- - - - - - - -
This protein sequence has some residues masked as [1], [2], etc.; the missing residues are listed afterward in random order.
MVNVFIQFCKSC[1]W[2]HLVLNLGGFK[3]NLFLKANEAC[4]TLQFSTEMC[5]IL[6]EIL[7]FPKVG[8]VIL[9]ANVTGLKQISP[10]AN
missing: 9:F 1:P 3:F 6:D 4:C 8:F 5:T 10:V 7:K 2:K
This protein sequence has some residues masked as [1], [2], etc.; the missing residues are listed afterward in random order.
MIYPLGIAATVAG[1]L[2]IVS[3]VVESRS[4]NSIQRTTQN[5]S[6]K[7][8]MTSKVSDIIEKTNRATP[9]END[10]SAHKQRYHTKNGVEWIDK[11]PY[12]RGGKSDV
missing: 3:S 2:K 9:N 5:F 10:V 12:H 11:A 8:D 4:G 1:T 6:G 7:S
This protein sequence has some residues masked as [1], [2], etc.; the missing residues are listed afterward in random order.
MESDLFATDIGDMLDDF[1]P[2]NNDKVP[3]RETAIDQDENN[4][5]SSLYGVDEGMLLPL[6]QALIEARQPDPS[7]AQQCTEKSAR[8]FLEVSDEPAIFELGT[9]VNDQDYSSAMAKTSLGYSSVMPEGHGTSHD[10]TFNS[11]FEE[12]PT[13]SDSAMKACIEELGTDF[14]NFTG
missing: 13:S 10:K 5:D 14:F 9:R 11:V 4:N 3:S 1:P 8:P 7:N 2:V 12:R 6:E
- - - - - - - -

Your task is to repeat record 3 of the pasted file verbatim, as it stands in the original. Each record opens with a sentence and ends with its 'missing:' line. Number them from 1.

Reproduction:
This protein sequence has some residues masked as [1], [2], etc.; the missing residues are listed afterward in random order.
MESDLFATDIGDMLDDF[1]P[2]NNDKVP[3]RETAIDQDENN[4][5]SSLYGVDEGMLLPL[6]QALIEARQPDPS[7]AQQCTEKSAR[8]FLEVSDEPAIFELGT[9]VNDQDYSSAMAKTSLGYSSVMPEGHGTSHD[10]TFNS[11]FEE[12]PT[13]SDSAMKACIEELGTDF[14]NFTG
missing: 13:S 10:K 5:D 14:F 9:R 11:V 4:N 3:S 1:P 8:P 7:N 2:V 12:R 6:E